The paper's conclusions seem obvious. The situation in Syria is complex, with a wide array of armed factions backed by different foreign powers, ranging from Saudi Arabia to Russia to, of course, the United States. American bombs would not simplify the crisis, nor would they stablize the country. A campaign against Syrian dictator Bashar al-Assad might limit his ability to perpetrate atrocities, but it would not limit the potential for other actors on the ground to perpetrate similar, or even deadlier, atrocities.

Tablet reports, based on excerpts it obtained, that the Museum's study "absolved" the Obama administration for its inaction in the face of Syrian genocide. The museum's decision to remove the study from its website makes it hard to judge its merits. (It apparently drew on game theory, computational models, and interviews with policymakers and experts.) But the speed with which the paper was condemned—based largely on excerpts, and on the simple fact that it reached conclusions some people disliked—strongly suggests the outrage machine is at work here.

"Shame on the Holocaust Museum," literary critic Leon Wieseltier told Tablet. "If I had the time I would gin up a parody version of this that will give us the computational-modeling algorithmic counterfactual analysis of John J McCloy's decision not to bomb the Auschwitz ovens in 1944. I'm sure we could concoct the fucking algorithms for that, too."

Here's the thing: Decisions like this ought to be examined using facts and models—even algorithmic ones. They ought to be engaged soberly, in a way that arrives at conclusions that can be useful to future decision makers. Wieseltier got a good line in, but when we exclude evidence from decisions on issues as grave as war, we are not contributing to a world with less atrocities. We're making it harder to figure out how to prevent atrocities.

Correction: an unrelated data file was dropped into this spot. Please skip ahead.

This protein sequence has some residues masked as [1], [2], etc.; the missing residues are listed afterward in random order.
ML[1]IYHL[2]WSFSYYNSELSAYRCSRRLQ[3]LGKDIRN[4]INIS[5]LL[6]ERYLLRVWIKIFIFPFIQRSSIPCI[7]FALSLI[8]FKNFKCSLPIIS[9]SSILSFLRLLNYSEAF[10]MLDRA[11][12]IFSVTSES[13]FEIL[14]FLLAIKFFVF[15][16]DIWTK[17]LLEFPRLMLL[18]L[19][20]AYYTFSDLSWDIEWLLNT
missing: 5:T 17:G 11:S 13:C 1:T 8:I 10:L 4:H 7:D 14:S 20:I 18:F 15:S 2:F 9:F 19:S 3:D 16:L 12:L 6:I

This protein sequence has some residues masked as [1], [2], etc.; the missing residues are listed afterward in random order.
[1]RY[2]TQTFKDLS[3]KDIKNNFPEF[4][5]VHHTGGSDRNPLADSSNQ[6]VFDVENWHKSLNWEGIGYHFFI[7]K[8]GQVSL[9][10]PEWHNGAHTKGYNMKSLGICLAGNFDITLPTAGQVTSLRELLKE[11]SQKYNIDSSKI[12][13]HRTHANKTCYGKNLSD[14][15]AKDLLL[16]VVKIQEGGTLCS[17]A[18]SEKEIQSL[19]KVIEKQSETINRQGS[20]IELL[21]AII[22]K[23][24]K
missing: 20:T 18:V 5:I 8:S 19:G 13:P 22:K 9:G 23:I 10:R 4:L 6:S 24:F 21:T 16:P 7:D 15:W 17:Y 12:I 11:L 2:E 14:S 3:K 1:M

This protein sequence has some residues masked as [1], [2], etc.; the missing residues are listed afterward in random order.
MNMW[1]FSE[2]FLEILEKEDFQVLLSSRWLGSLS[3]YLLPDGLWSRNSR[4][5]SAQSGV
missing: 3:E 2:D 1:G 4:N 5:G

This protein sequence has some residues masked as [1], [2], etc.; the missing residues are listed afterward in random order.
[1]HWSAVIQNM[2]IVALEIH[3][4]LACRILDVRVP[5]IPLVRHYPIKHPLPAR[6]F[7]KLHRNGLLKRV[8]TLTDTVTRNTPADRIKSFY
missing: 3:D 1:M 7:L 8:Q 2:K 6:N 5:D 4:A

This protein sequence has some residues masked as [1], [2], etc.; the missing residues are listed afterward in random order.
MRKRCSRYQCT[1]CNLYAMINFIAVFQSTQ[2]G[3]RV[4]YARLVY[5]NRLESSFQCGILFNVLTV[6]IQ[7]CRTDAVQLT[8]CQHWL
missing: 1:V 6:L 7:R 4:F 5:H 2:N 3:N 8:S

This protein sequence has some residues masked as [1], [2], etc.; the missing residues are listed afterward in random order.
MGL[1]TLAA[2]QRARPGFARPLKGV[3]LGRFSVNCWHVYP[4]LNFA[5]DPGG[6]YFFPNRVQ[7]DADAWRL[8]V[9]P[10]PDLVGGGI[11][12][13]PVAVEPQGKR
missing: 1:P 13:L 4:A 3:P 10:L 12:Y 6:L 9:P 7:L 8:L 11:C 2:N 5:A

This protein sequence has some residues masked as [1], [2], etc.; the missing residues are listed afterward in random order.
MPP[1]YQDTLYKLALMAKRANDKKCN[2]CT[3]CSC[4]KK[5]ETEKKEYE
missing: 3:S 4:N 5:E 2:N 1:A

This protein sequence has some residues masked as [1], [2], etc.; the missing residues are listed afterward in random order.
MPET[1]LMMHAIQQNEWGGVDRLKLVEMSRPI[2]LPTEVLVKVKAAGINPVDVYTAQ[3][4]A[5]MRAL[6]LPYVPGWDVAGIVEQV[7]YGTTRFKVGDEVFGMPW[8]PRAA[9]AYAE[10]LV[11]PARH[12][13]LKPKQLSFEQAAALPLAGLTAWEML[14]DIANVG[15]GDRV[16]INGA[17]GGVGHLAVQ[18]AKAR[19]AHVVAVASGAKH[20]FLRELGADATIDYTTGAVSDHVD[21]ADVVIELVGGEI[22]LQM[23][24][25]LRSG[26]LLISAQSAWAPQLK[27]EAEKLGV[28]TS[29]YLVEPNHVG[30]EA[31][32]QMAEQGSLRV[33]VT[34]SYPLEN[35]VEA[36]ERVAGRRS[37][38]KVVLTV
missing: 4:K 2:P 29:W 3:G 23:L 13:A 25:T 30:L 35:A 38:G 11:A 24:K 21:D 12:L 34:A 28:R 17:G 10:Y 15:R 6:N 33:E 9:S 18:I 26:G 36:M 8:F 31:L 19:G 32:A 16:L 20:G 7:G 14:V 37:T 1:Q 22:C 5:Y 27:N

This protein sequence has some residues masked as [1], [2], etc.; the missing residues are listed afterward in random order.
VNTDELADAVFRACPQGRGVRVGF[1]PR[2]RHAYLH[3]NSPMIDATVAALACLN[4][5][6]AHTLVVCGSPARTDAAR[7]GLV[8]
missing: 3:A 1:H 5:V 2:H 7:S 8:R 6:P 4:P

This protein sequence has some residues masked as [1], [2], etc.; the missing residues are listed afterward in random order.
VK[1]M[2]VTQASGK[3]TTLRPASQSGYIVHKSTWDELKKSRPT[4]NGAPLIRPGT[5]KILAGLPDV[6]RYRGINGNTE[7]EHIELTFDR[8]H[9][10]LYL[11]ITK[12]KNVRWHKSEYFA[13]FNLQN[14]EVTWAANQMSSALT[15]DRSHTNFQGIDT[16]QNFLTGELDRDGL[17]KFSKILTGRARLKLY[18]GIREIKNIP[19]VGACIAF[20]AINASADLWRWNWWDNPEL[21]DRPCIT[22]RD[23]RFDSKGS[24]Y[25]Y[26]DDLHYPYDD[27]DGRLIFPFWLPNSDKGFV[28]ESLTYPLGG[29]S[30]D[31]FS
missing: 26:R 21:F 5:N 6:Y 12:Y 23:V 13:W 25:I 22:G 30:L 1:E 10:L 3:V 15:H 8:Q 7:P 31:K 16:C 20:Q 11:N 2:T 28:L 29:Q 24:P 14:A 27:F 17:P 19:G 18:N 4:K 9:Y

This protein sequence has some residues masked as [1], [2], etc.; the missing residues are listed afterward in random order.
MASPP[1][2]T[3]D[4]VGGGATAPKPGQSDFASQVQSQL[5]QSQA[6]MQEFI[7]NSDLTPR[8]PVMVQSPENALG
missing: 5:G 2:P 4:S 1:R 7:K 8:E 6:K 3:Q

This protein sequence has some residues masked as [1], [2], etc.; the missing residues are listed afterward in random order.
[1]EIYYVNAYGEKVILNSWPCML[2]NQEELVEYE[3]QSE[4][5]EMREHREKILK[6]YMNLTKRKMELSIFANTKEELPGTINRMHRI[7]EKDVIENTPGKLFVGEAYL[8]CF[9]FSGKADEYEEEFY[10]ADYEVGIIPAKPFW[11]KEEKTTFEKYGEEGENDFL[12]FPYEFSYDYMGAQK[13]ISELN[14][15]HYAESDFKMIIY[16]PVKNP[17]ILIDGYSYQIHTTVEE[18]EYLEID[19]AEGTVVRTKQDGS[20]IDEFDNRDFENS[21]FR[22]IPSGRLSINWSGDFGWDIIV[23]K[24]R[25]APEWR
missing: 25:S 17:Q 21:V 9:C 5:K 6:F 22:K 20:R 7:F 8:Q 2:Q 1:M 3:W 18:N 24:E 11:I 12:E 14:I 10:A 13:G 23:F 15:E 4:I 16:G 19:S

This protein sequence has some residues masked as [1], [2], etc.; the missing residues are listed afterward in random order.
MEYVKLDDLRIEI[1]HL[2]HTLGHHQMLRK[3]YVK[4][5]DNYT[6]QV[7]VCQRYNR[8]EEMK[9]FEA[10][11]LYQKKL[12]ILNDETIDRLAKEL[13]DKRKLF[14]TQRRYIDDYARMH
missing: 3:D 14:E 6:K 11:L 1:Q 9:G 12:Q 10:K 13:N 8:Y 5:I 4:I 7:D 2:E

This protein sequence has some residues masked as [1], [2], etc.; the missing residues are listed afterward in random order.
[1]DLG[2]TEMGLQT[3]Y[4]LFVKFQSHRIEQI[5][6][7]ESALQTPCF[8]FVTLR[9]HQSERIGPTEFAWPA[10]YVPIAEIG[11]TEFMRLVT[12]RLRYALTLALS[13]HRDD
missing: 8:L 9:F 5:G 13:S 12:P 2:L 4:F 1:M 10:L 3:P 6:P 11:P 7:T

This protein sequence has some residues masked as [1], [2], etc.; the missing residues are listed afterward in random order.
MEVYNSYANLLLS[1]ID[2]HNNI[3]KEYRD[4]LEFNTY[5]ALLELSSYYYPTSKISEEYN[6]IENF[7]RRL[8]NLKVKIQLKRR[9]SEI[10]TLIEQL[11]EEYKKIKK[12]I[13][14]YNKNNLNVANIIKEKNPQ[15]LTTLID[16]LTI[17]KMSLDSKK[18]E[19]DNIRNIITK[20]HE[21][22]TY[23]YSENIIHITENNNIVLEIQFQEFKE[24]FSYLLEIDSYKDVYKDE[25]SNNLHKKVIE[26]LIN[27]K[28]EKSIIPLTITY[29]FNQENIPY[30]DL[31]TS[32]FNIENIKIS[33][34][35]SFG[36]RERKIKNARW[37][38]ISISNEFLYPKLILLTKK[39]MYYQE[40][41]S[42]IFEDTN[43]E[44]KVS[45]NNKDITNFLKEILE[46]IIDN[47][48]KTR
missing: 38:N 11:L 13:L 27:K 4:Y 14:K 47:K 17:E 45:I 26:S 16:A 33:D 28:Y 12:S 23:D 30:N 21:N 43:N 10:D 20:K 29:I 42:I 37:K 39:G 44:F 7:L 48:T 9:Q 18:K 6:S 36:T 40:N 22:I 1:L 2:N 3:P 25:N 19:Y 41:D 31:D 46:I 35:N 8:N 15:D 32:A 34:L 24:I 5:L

There are some legitimate criticisms of the study, though they aren't enough to warrant withdrawing it. The Museum of Jewish Heritage's Abe Foxman pointed out two of them to Tablet. First, the Syrian genocide is not yet over, so any assessment along these lines will by its nature be incomplete. Second, passing judgement on action or inaction is beyond the museum's mandate. The latter point in particular has some merit, though it doesn't affect the report's conclusions.

Another concern is the possible influence of former Obama administration officials. Several Obama alumni, mostly National Security Council staffers, have taken positions within the museum. One of them, Anna Cave, was listed as one of the participants in the study back in June. That's a pretty clear conflict of interest. But even that is no reason to keep people from reading the report.

Genocide is humanity's greatest crime, and preventing it is a worthy goal. An important part of prevention is understanding the limits to different courses of action.

No War This Week... with North Korea

Fri, 18 Aug 2017 16:05:00 -0400